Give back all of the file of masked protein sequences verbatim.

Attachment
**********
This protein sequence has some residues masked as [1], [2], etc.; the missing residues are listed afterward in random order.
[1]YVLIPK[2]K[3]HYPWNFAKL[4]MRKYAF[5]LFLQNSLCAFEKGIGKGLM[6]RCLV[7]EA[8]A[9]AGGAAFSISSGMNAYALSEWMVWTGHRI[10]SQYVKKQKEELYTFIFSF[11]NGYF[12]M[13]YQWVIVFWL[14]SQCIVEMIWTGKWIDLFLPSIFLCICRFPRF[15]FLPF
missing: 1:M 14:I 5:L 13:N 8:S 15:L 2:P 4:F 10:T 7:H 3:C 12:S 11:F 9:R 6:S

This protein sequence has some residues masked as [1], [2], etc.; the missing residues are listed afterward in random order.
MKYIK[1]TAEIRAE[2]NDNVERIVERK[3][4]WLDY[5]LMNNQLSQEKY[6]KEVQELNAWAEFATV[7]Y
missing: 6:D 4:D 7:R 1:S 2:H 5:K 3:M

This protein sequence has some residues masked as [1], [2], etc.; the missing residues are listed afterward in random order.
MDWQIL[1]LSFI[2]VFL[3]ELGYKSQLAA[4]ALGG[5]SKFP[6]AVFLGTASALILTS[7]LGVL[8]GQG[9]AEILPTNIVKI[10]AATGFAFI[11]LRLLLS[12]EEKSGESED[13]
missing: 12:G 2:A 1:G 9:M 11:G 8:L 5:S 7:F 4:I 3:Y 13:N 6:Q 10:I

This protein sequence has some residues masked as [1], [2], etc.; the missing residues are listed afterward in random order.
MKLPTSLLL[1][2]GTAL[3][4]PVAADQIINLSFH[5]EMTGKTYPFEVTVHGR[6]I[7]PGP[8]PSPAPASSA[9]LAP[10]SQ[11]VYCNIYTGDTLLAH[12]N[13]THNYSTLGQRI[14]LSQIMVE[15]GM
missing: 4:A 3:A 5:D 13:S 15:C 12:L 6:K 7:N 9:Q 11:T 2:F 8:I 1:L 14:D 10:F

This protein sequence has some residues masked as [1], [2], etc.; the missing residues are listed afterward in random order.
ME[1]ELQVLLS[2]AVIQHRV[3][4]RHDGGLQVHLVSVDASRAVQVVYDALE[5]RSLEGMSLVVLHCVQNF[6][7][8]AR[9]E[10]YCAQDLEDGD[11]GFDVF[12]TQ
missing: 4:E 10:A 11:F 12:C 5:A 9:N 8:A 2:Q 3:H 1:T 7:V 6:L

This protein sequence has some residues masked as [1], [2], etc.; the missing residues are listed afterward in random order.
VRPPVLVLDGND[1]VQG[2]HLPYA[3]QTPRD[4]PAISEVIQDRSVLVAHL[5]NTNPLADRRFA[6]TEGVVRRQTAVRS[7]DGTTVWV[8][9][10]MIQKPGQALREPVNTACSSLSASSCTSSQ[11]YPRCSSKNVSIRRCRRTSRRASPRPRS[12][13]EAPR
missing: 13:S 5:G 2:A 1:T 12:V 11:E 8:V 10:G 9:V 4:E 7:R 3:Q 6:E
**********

This protein sequence has some residues masked as [1], [2], etc.; the missing residues are listed afterward in random order.
[1]YVLIPK[2]K[3]HYPWNFAKL[4]MRKYAF[5]LFLQNSLCAFEKGIGKGLM[6]RCLV[7]EA[8]A[9]AGGAAFSISSGMNAYALSEWMVWTGHRI[10]SQYVKKQKEELYTFIFSF[11]NGYF[12]M[13]YQWVIVFWL[14]SQCIVEMIWTGKWIDLFLPSIFLCICRFPRF[15]FLPF
missing: 1:M 14:I 5:L 13:N 8:S 15:L 2:P 4:F 10:T 7:H 3:C 12:S 11:F 9:R 6:S

This protein sequence has some residues masked as [1], [2], etc.; the missing residues are listed afterward in random order.
MKYIK[1]TAEIRAE[2]NDNVERIVERK[3][4]WLDY[5]LMNNQLSQEKY[6]KEVQELNAWAEFATV[7]Y
missing: 6:D 4:D 7:R 1:S 2:H 5:K 3:M

This protein sequence has some residues masked as [1], [2], etc.; the missing residues are listed afterward in random order.
MDWQIL[1]LSFI[2]VFL[3]ELGYKSQLAA[4]ALGG[5]SKFP[6]AVFLGTASALILTS[7]LGVL[8]GQG[9]AEILPTNIVKI[10]AATGFAFI[11]LRLLLS[12]EEKSGESED[13]
missing: 12:G 2:A 1:G 9:M 11:G 8:L 5:S 7:F 4:I 3:Y 13:N 6:Q 10:I

This protein sequence has some residues masked as [1], [2], etc.; the missing residues are listed afterward in random order.
MKLPTSLLL[1][2]GTAL[3][4]PVAADQIINLSFH[5]EMTGKTYPFEVTVHGR[6]I[7]PGP[8]PSPAPASSA[9]LAP[10]SQ[11]VYCNIYTGDTLLAH[12]N[13]THNYSTLGQRI[14]LSQIMVE[15]GM
missing: 4:A 3:A 5:D 13:S 15:C 12:L 6:K 7:N 9:Q 11:T 2:F 8:I 1:L 14:D 10:F

This protein sequence has some residues masked as [1], [2], etc.; the missing residues are listed afterward in random order.
ME[1]ELQVLLS[2]AVIQHRV[3][4]RHDGGLQVHLVSVDASRAVQVVYDALE[5]RSLEGMSLVVLHCVQNF[6][7][8]AR[9]E[10]YCAQDLEDGD[11]GFDVF[12]TQ
missing: 4:E 10:A 11:F 12:C 5:A 9:N 8:A 2:Q 3:H 1:T 7:V 6:L

This protein sequence has some residues masked as [1], [2], etc.; the missing residues are listed afterward in random order.
VRPPVLVLDGND[1]VQG[2]HLPYA[3]QTPRD[4]PAISEVIQDRSVLVAHL[5]NTNPLADRRFA[6]TEGVVRRQTAVRS[7]DGTTVWV[8][9][10]MIQKPGQALREPVNTACSSLSASSCTSSQ[11]YPRCSSKNVSIRRCRRTSRRASPRPRS[12][13]EAPR
missing: 13:S 5:G 2:A 1:T 12:V 11:E 8:V 10:G 9:V 4:E 7:R 3:Q 6:E